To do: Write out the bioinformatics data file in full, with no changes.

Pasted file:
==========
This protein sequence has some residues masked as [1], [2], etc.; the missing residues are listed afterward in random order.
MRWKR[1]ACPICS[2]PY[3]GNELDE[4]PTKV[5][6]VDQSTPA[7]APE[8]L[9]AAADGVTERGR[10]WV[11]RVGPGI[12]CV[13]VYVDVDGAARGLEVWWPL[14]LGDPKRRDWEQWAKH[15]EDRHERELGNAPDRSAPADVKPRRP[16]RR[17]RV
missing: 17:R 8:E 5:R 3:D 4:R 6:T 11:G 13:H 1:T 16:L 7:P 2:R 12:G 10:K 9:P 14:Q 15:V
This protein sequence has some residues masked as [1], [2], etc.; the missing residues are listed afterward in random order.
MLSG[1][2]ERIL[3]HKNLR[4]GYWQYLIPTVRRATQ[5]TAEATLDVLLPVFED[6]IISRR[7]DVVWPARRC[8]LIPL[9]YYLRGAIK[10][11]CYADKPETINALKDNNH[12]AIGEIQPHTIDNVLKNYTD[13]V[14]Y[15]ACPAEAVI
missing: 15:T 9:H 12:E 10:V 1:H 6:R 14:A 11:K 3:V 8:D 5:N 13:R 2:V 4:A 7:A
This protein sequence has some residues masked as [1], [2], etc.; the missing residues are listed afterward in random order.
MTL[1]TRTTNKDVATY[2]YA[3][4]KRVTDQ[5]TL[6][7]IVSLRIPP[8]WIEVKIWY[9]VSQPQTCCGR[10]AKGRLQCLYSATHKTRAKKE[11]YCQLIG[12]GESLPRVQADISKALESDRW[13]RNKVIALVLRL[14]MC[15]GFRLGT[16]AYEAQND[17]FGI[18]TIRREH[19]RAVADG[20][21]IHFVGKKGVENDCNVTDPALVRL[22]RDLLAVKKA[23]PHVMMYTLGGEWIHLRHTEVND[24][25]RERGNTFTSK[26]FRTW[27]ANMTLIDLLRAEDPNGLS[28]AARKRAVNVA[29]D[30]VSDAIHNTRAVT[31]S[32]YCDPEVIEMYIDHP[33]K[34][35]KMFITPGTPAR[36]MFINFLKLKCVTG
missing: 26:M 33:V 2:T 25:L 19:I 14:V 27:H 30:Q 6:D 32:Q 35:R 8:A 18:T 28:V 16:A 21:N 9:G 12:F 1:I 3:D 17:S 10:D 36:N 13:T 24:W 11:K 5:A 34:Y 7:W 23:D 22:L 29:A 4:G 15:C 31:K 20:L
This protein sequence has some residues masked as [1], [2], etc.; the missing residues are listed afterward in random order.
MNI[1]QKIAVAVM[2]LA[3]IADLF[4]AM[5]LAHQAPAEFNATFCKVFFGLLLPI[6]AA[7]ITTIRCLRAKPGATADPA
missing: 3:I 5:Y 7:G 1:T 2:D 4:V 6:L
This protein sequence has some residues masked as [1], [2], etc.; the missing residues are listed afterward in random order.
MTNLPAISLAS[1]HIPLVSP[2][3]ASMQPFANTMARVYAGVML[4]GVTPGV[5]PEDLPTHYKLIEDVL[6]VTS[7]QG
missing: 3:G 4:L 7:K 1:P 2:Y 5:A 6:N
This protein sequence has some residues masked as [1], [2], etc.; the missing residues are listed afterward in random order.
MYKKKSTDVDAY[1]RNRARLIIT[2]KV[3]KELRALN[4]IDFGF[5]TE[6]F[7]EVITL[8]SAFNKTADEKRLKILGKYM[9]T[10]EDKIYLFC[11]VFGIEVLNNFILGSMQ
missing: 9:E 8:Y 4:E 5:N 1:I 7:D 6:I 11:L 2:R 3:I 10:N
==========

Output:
This protein sequence has some residues masked as [1], [2], etc.; the missing residues are listed afterward in random order.
MRWKR[1]ACPICS[2]PY[3]GNELDE[4]PTKV[5][6]VDQSTPA[7]APE[8]L[9]AAADGVTERGR[10]WV[11]RVGPGI[12]CV[13]VYVDVDGAARGLEVWWPL[14]LGDPKRRDWEQWAKH[15]EDRHERELGNAPDRSAPADVKPRRP[16]RR[17]RV
missing: 17:R 8:E 5:R 3:D 4:R 6:T 11:G 13:H 1:T 16:L 7:P 2:R 12:G 10:K 9:P 14:Q 15:V
This protein sequence has some residues masked as [1], [2], etc.; the missing residues are listed afterward in random order.
MLSG[1][2]ERIL[3]HKNLR[4]GYWQYLIPTVRRATQ[5]TAEATLDVLLPVFED[6]IISRR[7]DVVWPARRC[8]LIPL[9]YYLRGAIK[10][11]CYADKPETINALKDNNH[12]AIGEIQPHTIDNVLKNYTD[13]V[14]Y[15]ACPAEAVI
missing: 15:T 9:H 12:E 10:V 1:H 6:R 14:A 11:K 3:V 8:D 5:N 13:R 2:V 4:A 7:A
This protein sequence has some residues masked as [1], [2], etc.; the missing residues are listed afterward in random order.
MTL[1]TRTTNKDVATY[2]YA[3][4]KRVTDQ[5]TL[6][7]IVSLRIPP[8]WIEVKIWY[9]VSQPQTCCGR[10]AKGRLQCLYSATHKTRAKKE[11]YCQLIG[12]GESLPRVQADISKALESDRW[13]RNKVIALVLRL[14]MC[15]GFRLGT[16]AYEAQND[17]FGI[18]TIRREH[19]RAVADG[20][21]IHFVGKKGVENDCNVTDPALVRL[22]RDLLAVKKA[23]PHVMMYTLGGEWIHLRHTEVND[24][25]RERGNTFTSK[26]FRTW[27]ANMTLIDLLRAEDPNGLS[28]AARKRAVNVA[29]D[30]VSDAIHNTRAVT[31]S[32]YCDPEVIEMYIDHP[33]K[34][35]KMFITPGTPAR[36]MFINFLKLKCVTG
missing: 26:M 33:V 2:T 25:L 19:I 14:V 27:H 30:Q 6:D 32:Q 35:R 8:A 18:T 28:V 16:A 21:N 9:G 12:F 1:I 3:D 17:S 10:D 36:N 13:T 24:W 11:K 5:A 34:Y 7:W 23:D 22:L 29:A 4:G 15:C 31:K 20:L
This protein sequence has some residues masked as [1], [2], etc.; the missing residues are listed afterward in random order.
MNI[1]QKIAVAVM[2]LA[3]IADLF[4]AM[5]LAHQAPAEFNATFCKVFFGLLLPI[6]AA[7]ITTIRCLRAKPGATADPA
missing: 3:I 5:Y 7:G 1:T 2:D 4:V 6:L
This protein sequence has some residues masked as [1], [2], etc.; the missing residues are listed afterward in random order.
MTNLPAISLAS[1]HIPLVSP[2][3]ASMQPFANTMARVYAGVML[4]GVTPGV[5]PEDLPTHYKLIEDVL[6]VTS[7]QG
missing: 3:G 4:L 7:K 1:P 2:Y 5:A 6:N
This protein sequence has some residues masked as [1], [2], etc.; the missing residues are listed afterward in random order.
MYKKKSTDVDAY[1]RNRARLIIT[2]KV[3]KELRALN[4]IDFGF[5]TE[6]F[7]EVITL[8]SAFNKTADEKRLKILGKYM[9]T[10]EDKIYLFC[11]VFGIEVLNNFILGSMQ
missing: 9:E 8:Y 4:E 5:N 1:I 7:D 6:I 11:L 2:R 3:I 10:N